Building Northern Ireland’s First Community-Owned Farm

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Issue 311
November/December 2018
All Is One

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Building Northern Ireland’s First Community-Owned Farm
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Cover: Winter Glow by Annie Soudain www.anniesoudain.co.uk

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Jonny Hanson explains why Jubilee, a Christian environmental and agricultural organisation, is helping set up Northern Ireland’s first community-owned farm.

Nature education at Jubilee Farm

Nature education at Jubilee Farm

All over the world, Christians and churches are rediscovering their mandate to care for creation. Pope Francis’s encyclical on the subject, Laudato si', has reverberated around the planet, while in a similar vein the World Evangelical Alliance is establishing a sustainability centre in Bonn, Germany. Recently the Church of Ireland voted overwhelmingly to tackle climate change by divesting its pension fund from fossil fuel investments, and the Presbyterian Church in Ireland has just adopted creation care as an official position.

In light of all this, we at Jubilee exist to work with Christians, churches and communities, including people of differing backgrounds and beliefs, to care for creation. Established in 2017 after several years of prayer, planning and consultation, we define creation care as “environmental and agricultural stewardship that incorporates flourishing, fairness, wellbeing and welfare”. In seeking to implement this holistic vision, our mission is to practise and promote care farming, community-supported agriculture, and conservation education and engagement.

For the first six months of 2018, we were able to use a temporary site in the Northern Irish port town of Larne and achieved a great number of exciting things. Over 100 volunteers attended one of our monthly community volunteer days. Almost 100 primary-school-age children attended one of our curriculum-based Nature education classes. Twenty-four families each purchased a subscription to our pig club and received a quarter-pig’s-worth of free-range pork in return. And at our Bioblitz Festival of Science and Nature in June, we welcomed more than 400 members of the public to participate in a 24-hour programme of walks, talks and citizen science, with over 360 species recorded.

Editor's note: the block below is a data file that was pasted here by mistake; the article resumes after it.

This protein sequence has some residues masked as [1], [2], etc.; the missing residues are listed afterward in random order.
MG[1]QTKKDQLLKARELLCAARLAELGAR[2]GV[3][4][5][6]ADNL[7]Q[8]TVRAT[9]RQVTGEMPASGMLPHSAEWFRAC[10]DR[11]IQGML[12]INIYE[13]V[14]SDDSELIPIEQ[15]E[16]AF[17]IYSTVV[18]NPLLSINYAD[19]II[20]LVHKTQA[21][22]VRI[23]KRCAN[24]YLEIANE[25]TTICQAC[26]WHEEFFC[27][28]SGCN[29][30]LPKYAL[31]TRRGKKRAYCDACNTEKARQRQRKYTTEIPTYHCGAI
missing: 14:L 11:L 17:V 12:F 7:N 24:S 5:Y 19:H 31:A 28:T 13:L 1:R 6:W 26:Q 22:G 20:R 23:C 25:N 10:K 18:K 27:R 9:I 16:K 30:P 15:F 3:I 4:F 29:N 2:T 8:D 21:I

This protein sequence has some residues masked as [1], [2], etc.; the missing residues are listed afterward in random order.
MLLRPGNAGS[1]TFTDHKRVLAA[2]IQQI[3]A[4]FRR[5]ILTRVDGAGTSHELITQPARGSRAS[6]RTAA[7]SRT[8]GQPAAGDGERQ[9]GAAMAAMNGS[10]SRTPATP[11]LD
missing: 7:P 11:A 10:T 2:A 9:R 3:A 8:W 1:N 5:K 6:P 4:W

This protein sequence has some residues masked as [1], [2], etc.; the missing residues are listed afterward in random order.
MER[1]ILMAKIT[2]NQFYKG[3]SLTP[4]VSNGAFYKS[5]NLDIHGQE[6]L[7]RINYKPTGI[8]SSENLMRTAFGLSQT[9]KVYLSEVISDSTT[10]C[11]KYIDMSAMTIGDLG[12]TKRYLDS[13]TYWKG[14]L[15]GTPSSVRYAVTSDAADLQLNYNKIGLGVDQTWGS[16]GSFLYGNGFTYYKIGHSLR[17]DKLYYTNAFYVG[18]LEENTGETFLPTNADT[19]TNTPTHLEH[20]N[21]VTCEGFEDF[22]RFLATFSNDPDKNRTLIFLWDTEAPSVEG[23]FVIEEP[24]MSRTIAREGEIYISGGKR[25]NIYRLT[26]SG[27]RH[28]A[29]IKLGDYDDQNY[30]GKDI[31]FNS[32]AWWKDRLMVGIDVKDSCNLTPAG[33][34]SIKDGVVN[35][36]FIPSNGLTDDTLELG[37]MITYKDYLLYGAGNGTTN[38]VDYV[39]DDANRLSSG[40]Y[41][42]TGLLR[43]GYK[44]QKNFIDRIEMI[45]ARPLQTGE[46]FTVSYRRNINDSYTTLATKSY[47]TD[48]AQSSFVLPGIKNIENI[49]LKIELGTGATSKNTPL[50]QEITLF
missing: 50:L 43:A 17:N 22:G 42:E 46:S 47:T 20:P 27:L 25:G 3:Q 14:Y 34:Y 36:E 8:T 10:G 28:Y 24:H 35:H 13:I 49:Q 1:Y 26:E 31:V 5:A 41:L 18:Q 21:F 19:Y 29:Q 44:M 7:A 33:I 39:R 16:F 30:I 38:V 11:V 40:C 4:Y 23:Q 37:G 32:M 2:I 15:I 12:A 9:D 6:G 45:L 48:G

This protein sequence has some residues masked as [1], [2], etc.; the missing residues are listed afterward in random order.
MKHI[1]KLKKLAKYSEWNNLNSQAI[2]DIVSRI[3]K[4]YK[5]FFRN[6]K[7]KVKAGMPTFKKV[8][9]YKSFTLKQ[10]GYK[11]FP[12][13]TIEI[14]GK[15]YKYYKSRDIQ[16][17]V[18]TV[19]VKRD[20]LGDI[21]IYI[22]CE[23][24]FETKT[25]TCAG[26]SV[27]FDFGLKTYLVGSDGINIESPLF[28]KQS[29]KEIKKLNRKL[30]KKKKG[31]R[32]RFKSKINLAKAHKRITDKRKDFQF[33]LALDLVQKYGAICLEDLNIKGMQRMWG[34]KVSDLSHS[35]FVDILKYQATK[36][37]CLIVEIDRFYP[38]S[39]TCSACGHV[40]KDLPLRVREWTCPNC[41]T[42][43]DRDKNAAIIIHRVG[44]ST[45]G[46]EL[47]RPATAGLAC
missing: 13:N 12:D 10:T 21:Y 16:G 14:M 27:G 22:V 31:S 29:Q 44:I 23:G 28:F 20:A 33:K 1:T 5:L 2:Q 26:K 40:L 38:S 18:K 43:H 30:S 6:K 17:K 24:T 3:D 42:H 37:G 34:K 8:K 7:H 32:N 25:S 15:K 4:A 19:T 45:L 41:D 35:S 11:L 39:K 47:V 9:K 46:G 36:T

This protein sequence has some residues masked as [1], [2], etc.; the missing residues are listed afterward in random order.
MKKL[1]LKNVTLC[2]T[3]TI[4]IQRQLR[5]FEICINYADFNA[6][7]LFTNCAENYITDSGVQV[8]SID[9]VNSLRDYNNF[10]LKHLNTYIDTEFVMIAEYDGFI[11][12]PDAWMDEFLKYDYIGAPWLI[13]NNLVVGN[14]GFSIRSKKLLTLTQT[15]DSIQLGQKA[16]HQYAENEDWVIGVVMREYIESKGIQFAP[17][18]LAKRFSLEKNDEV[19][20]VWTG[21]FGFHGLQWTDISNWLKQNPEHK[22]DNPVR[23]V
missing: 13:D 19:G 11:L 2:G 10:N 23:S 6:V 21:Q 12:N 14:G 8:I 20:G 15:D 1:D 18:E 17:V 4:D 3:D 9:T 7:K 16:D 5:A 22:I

Now, we’re raising £300,000 to purchase a small farm outside Larne, where we can bring our ambitious plans for Jubilee Farm to fruition, with organic pigs, poultry, goats and vegetables, plus an internship programme, and even glamping in due course. Our CARE project – Care farming for Asylum seekers, Refugees and the Environment – also begins shortly. We’ve already raised £165,000 from existing supporters to purchase the farmhouse. Now we need to raise £135,000 by Christmas to buy the 13.5 acres of land, as well as polytunnels, livestock and equipment. As a Community Benefit Society – a form of cooperative social enterprise – we’re raising this money via a community share offer, making this the first community-owned farm in Northern Ireland. The minimum investment in the project is just £50, making it a perfect Christmas present!

As well as cultivating vegetables and wild flowers, we’re cultivating community, using ecology and agro-ecology as tools to promote reconciliation in our still-divided, post-conflict society. Much progress has been made in the 20 years since the Good Friday Agreement, but much is still required. Our political parties and processes are deadlocked. Some of our churches still struggle to speak to each other. And an undercurrent of bitterness still tugs away at the fabric of our communities: just a few months back, sectarian abuse was hurled at our home, simply because we live in the grounds of a Catholic retreat and conference centre.

The first community farm in Northern Ireland therefore seeks to provide literal and figurative common ground for all sections of the community to come together. At our first consultation meeting, I remember seeing a Jesuit priest, a Presbyterian minister, a Messianic Jew and a Baptist all engrossed in discussion during one of the breakout sessions. At our volunteer days, we have seen atheists, agnostics, Bahá’ís, Protestants, Catholics and non-denominational Christians working to clear the walled garden we were initially based in. We do not agree on everything, but we agree that we need to cooperate to live well together in our community, in our province and on our planet.

All over the world, Christians and churches are rediscovering their mandate to care for creation. In setting up Northern Ireland’s first community farm, restoring our relationships with Nature is also a means to restoring our relationships with each other.

Find out more about Jubilee’s community share offer at www.jubilee.coop/shareoffer

Jonny Hanson is Managing Director of Jubilee.

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